There was an item on MSNBC's Countdown with Keith Olbermann tonight about an interview that Rush Limbaugh did on CNBC, talking about his "bipartisan stimulus plan," as he called it in today's Wall Street Journal. The interviewer — hardly a wild-eyed commie pinko on what is unmistakably the least liberal of the NBC siblings — made clear his contempt for Limbaugh's sudden epiphany of bipartisanship. Oddly, though, the transcript shows up not on CNBC's web site (video) , but on Rush's own site.
My favorite quote, by Mark Haines to Rush Limbaugh:
I hear hypocrisy. You're saying in this — in this piece, you say, uh, you know, "our economy doesn't know the difference...this is about jobs now...leave politics aside," and yet the first thing out of your mouth is politics! About liberal and conservative, Republican and Democrat!
Haines began by pressing Limbaugh on his statement earlier this week that he hopes Obama fails, asking him if he now thought it was "a stupid and mean-spirited thing to say"; Limbaugh, in an act of almost Blagojevichian obliviousness, insisted that it was the right attitude to take with a new President in a time of national crisis. Limbaugh, of course, insists that Haines' skepticism must be rooted in "left-wing liberal sites that take me out of context," but Haines says he doesn't read any of them — he's basing his assessment purely on Rush's own words. Haines goes on to press Rush on his idea of splitting the stimulus money 54/46 (roughly the popular vote margin for Obama), "a refreshing breath of air" [sarcastically], in striking contrast to Rush's ideas on bipartisanship when his side was ahead 51/49.
Of course, Rush wants to use his 46% of the stimulus money for tax cuts — tax cuts for the investor class and the large corporations, specifically. As Rachel Maddow summed up on yesterday's program, a dollar spent on food stamps produces $1.73 in economic activity. A dollar spent on infrastructure produces $1.59. A dollar of individual tax cuts, $1.03. A dollar of corporate tax cuts, $0.30 — the pinnacle of corporate welfare, siphoning money not only out of the taxpayers but sucking it right out of the national economy to the detriment of everyone else. George W. Bush looked like he was about to jizz in his pants every time he said the words "tax cut," but this is a case where what's good for the Fortune 500 is quite different from what's good for Joe Sixpack.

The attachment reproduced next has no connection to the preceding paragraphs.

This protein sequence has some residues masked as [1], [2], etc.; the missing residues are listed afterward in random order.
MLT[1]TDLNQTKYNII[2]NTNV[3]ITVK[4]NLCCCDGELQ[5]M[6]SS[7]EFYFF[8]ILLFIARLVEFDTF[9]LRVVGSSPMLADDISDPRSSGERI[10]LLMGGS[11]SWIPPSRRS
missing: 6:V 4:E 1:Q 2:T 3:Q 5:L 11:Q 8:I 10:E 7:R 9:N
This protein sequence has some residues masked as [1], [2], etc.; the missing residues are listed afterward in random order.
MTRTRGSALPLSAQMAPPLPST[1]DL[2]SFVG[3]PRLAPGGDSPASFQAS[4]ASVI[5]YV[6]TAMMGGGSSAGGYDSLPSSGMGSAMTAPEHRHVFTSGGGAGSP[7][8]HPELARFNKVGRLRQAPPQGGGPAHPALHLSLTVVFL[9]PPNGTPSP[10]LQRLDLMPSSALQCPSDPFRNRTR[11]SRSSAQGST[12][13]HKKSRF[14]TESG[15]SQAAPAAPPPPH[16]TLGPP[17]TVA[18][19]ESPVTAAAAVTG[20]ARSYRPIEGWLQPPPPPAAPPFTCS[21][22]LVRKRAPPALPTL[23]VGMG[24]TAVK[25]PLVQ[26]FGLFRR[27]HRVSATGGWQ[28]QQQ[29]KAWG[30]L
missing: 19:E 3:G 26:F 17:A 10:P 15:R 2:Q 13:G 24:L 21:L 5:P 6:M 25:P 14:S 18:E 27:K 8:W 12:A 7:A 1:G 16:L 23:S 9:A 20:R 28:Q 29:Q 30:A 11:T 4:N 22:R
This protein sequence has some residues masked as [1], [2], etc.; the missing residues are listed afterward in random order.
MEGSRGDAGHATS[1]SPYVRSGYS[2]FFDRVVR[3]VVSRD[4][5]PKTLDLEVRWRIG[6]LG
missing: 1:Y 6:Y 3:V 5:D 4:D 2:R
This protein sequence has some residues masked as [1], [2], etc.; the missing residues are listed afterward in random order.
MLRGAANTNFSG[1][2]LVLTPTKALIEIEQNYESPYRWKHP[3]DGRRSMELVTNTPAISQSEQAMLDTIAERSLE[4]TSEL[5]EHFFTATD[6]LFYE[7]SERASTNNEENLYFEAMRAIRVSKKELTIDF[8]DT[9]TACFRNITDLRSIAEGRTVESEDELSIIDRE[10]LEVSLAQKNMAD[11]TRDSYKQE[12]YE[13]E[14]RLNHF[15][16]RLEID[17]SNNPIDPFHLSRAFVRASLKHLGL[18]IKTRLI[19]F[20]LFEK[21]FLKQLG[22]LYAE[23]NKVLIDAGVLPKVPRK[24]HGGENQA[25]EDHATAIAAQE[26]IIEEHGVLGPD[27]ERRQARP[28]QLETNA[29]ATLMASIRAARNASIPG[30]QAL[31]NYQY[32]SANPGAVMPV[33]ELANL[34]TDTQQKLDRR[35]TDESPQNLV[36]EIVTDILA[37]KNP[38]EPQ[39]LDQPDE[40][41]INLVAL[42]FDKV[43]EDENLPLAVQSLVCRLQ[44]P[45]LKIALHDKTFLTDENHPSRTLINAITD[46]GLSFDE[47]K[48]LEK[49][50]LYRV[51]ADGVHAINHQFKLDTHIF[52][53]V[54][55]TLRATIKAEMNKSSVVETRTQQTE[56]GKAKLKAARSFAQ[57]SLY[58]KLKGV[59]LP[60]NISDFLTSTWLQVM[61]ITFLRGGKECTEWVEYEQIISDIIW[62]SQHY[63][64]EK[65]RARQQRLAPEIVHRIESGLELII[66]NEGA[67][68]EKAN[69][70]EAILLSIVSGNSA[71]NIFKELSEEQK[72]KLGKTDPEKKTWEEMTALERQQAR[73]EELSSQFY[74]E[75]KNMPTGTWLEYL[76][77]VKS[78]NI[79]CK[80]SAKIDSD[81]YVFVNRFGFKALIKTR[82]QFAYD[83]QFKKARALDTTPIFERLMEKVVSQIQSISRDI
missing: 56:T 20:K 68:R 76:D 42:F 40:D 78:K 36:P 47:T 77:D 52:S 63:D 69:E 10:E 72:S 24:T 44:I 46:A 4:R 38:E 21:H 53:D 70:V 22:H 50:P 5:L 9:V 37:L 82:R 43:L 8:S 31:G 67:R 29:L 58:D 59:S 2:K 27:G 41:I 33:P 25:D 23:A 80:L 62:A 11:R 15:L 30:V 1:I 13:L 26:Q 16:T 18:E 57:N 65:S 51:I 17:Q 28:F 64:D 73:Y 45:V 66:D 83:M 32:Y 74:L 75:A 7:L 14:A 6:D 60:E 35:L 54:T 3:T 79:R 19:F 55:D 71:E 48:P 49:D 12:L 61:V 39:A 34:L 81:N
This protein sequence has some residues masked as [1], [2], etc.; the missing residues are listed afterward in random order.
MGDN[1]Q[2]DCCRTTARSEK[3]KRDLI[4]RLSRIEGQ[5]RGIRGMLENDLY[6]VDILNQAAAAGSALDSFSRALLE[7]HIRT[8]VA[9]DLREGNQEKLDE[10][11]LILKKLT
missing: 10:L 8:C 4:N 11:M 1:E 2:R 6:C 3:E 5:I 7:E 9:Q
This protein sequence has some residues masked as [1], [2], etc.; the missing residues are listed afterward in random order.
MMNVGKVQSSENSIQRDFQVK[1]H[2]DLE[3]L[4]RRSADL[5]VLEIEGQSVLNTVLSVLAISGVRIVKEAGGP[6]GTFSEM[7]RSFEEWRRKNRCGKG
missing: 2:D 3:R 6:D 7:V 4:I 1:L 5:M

So, why are we still talking about including corporate tax cuts as part of a stimulus plan? The very best tax cuts can do in return-on-investment (ROI) terms is $1.29, for a payroll tax holiday — the most direct way to encourage companies to hire more employees. The ROI for cutting the capital gains tax ($0.39) is only marginally better than the corporate tax. Extending unemployment insurance, on the other hand, clocks in at $1.64. It seems that the conservatives should be red-faced with embarrassment for advocating policies that are overtly counterproductive, but instead they continue to insist that the government waste money on tax cuts instead of spending it on genuine stimulus measures — measures that directly preserve jobs and give the neediest a hand in times of hardship are much more effective at growing the economy than giving tax breaks to the economic elites. (The numbers are from the Congressional testimony of Mark Zandi, one of McCain's economic advisors, House Committee on Small Business, Thursday, 2008-07-24, page 5; hat tips to Media Matters and The Rachel Maddow Show.)
In other words, the Republicans, and especially Rush Limbaugh, are fighting to make "the pie" smaller for our children so that we can eat an even bigger piece of it, before it's even baked.
(cross-posted to my DailyKos blog)
Technorati tags: CNBC, Rush Limbaugh, Stimulus Plan, Bipartisanship, Tax Cuts
An executive summary of the interview, with some expanded analysis of Rush's "plan," below the fold....